More than 700 girls in grades 7 to 10 got a taste of what it is involved in computer coding and also learned about plasma science, artificial intelligence and other topics at the Princeton Plasma Physics Laboratory’s annual Science Technology Engineering and Mathematics conference on March 22.
Girls from New Jersey, Pennsylvania and Delaware gathered to take part in the annual STEM conference, which is sponsored by the U.S. Department of Energy’s Princeton Plasma Physics Laboratory and which was held at Princeton University.
“There was a tremendous amount of enthusiasm. They loved all of it,” said Deedee Ortiz, a program manager in Princeton Plasma Physics Laboratory’s Science Education Department and who organized the conference.
The girls took part in more than 40 activities and also had a chance to meet female scientists and engineers. The goal was to spark girls’ interest in science as a career and to change the statistics that show women are still lagging behind men in the STEM fields.
Women earn 58 percent of all bachelor’s degrees, but only 36 percent of those degrees are in STEM. Women occupy 60 percent of social science occupations and 48 percent of life science occupations – but only 26 percent of computer and mathematical science occupations and only 13 percent of engineers, according to the National Science Foundation.
Princeton Plasma Physics Laboratory had several tables at the exhibition hall at Princeton University’s Frick Chemistry Laboratory. The Women in Engineering Group set up a table where the girls could learn about magnets and circuits.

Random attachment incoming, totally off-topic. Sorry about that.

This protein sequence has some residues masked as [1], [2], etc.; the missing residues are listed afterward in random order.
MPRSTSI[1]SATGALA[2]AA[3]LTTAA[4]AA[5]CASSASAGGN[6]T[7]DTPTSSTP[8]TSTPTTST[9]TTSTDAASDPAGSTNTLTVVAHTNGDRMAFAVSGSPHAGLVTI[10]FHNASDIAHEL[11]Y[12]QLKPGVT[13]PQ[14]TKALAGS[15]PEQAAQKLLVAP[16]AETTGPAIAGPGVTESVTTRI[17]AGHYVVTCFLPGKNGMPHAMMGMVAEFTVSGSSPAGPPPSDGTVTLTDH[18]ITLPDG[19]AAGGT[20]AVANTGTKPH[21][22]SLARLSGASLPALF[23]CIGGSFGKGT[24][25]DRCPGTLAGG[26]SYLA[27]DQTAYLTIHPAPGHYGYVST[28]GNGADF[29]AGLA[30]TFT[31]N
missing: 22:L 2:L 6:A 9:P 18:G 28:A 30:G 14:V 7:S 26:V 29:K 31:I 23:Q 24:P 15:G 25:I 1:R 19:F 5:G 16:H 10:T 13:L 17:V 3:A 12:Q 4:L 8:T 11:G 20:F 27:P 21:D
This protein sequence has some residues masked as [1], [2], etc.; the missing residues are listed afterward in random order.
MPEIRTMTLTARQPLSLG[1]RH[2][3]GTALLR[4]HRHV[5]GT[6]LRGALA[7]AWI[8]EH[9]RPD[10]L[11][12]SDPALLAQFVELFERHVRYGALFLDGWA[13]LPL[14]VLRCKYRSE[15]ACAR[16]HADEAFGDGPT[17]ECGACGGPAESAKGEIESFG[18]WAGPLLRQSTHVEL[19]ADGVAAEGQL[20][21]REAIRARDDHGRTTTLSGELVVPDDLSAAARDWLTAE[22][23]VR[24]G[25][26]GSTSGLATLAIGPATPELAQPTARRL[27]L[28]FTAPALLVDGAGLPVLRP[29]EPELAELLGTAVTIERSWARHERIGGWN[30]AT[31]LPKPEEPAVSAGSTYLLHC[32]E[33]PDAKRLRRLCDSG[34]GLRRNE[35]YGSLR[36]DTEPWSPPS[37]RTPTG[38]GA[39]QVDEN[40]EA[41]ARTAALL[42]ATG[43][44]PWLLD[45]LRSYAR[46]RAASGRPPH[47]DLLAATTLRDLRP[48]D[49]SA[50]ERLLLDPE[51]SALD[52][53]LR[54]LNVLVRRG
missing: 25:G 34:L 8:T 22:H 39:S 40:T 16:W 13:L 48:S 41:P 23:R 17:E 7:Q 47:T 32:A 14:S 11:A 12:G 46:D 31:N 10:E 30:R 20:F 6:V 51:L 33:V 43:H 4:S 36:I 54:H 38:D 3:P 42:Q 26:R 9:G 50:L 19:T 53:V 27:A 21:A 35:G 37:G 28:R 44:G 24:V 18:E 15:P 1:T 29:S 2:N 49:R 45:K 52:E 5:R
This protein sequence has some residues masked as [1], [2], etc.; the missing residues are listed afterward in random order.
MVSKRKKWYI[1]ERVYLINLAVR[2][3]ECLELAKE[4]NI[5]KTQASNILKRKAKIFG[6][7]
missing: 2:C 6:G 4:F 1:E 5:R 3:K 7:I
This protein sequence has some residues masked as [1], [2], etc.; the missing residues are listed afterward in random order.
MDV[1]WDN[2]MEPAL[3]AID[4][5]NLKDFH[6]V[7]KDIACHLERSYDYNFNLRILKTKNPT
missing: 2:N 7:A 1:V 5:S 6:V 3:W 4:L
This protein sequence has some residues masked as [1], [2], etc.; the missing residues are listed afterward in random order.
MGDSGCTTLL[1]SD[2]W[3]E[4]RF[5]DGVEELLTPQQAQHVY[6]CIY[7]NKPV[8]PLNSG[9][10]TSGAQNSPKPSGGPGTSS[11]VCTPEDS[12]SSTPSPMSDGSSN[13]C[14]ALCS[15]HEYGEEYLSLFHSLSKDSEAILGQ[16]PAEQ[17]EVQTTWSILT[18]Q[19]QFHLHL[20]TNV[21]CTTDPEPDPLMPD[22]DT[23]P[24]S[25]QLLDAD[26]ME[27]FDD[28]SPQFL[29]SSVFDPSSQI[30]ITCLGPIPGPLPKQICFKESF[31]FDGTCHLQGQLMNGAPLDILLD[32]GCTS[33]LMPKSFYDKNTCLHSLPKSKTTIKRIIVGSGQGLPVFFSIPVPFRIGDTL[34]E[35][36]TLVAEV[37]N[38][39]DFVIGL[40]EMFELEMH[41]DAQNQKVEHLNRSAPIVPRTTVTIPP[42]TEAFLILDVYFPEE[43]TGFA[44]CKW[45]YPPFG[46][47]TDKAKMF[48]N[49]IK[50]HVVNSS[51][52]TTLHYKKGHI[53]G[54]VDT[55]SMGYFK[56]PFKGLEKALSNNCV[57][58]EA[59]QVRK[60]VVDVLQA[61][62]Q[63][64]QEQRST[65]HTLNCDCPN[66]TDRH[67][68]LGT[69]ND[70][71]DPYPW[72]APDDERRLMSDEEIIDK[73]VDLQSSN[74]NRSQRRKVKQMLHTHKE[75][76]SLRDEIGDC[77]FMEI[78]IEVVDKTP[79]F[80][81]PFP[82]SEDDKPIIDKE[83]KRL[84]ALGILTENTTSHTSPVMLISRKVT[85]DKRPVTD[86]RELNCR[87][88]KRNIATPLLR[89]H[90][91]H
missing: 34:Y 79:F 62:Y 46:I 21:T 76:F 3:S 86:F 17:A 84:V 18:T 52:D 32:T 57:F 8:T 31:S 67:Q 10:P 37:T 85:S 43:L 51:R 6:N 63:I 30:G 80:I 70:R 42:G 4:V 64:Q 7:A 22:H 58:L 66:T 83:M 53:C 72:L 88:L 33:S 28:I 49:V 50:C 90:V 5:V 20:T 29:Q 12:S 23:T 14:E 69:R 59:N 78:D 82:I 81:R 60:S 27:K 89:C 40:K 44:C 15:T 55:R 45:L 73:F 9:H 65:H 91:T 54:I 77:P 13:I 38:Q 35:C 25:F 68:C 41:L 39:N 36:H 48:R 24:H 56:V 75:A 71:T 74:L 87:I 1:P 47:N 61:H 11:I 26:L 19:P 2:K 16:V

There were exhibits that offered hands-on plasma experiments, and a booth set up by Princeton Plasma Physics Laboratory’s Emergency Services Unit where girls could try on firefighters’ turnout gear.
Princeton High School junior Anisha Iyer said she liked the variety of activities. There were a lot of different booths and a lot of different things to do, she said. “It’s interesting,” she added.
The girls were treated to a chemistry show by Kitty Wagner of Princeton University’s Chemistry Department, and also listened to a panel discussion by three early-career women scientists.
The keynote speaker, Tammy Ma, told the students that she wanted to be a scientist as a young girl. She initially wanted to be an astronaut, but she decided that she really liked school.
“I decided to go to graduate school at the University of California at San Diego and get my fill of surfing. Now, I’m a physicist,” said Ma, who is a plasma physicist at the U.S. Department of Energy’s Lawrence Livermore National Ignition Facility.
The Lawrence Livermore National Ignition Facility is focused on creating fusion energy to generate electricity from a process called inertial confinement fusion, while the Princeton Plasma Physics Laboratory is trying to do the same thing through a different technique called magnetic fusion. The goal is to create fusion energy.